We have 4 week Group Organizing Accountability Coaching programs dedicated to supporting you with your organizing efforts. You can also join a supportive mastermind team with Chicks Connect to keep you accountable and celebrate with you along the way.

Jewels Muller
www.jewelsmuller.com

www.ChicksConnect.com
Chicks Connect CEO and Founder
541 390.9873
Jewels@ChicksConnect.com

MRI Dense Breast Tissue

Quick update if this is your first visit.
1. Mamogram
2. Second Mamogram
3. Biopsy
4. Call from the Dr. You have Atypical Lobular Hyperplasia go see a surgeon
5. Now you are up to speed

I went to my appointment with Dr. Nathalie Johnson last week. Dr. Johnson was referred to me by one of my Facebook friends who responded to my first post about this journey.

I filled out a lot of paperwork and realized that I don’t have a clear picture of my family medical history. We have a family that doesn’t discuss these things so as not to bother anyone.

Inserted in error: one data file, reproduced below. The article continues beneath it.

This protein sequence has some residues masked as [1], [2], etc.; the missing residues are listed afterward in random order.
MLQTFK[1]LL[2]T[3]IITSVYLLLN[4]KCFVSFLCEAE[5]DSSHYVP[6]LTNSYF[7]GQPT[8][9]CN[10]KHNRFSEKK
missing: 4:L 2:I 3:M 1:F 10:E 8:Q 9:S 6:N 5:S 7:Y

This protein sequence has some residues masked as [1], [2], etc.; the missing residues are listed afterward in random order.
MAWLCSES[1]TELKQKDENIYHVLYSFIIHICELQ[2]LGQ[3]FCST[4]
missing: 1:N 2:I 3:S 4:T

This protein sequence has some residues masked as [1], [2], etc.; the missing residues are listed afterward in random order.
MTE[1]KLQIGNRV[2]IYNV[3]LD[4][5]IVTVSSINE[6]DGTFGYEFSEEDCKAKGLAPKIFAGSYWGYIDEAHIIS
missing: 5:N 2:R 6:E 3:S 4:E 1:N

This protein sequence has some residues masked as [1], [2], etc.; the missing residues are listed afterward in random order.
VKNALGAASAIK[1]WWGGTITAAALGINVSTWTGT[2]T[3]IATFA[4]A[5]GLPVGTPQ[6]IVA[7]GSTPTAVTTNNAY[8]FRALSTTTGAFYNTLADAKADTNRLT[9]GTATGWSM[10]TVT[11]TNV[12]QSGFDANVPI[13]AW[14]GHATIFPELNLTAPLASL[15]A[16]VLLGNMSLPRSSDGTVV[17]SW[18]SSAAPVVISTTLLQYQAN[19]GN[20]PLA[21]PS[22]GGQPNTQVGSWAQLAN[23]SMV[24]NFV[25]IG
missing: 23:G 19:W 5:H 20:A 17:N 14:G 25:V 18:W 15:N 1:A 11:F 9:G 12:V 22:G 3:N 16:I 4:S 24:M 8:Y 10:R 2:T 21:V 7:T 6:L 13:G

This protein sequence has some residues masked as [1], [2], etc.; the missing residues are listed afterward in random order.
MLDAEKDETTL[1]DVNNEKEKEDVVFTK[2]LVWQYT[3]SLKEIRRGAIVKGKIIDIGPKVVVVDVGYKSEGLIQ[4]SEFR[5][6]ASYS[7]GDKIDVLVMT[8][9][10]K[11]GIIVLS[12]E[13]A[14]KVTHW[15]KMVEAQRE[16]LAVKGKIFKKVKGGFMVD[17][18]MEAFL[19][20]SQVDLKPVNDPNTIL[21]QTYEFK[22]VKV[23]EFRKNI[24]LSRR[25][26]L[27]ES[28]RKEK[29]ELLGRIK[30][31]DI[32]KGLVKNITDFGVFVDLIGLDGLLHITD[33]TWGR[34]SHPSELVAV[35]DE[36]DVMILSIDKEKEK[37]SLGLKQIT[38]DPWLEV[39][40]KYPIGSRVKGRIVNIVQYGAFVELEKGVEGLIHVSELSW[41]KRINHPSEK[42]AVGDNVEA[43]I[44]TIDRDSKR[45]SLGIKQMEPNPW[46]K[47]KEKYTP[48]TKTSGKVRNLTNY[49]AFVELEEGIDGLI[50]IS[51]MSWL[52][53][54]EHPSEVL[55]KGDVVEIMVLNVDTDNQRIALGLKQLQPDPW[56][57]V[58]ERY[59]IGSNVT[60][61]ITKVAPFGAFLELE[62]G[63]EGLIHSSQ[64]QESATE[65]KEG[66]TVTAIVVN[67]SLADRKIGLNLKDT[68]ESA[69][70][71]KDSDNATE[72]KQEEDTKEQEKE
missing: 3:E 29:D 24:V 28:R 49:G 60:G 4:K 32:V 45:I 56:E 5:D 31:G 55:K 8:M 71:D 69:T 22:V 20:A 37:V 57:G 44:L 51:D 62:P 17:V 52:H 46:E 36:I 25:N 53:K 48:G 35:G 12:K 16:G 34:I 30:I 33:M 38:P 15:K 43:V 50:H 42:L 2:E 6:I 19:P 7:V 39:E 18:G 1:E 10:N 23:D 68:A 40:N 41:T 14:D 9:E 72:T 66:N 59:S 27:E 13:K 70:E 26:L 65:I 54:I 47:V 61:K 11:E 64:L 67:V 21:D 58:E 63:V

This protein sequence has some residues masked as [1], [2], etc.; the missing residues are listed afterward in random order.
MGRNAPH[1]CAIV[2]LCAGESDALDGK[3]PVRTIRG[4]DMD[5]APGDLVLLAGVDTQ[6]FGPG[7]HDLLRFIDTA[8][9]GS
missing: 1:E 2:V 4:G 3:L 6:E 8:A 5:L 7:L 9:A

My wonderful mother took me to the appointment so between the two of us, we tried to piece together the info. My mom is an only child so that part was easy but my Dad’s mom had 5 sisters who all had families. We believe that two of them died of breast cancer.

Dr. Johnson was great. She talked to me about ALH and what that means. She sent me an article that I will try to attach to this post. She did a breast exam and told me that I have very dense breast tissue which makes the Mammograms hard to read and recommended that I have a MRI. She also said that we might do genetic testing and perhaps she would need a larger tissue  sample removed for further study.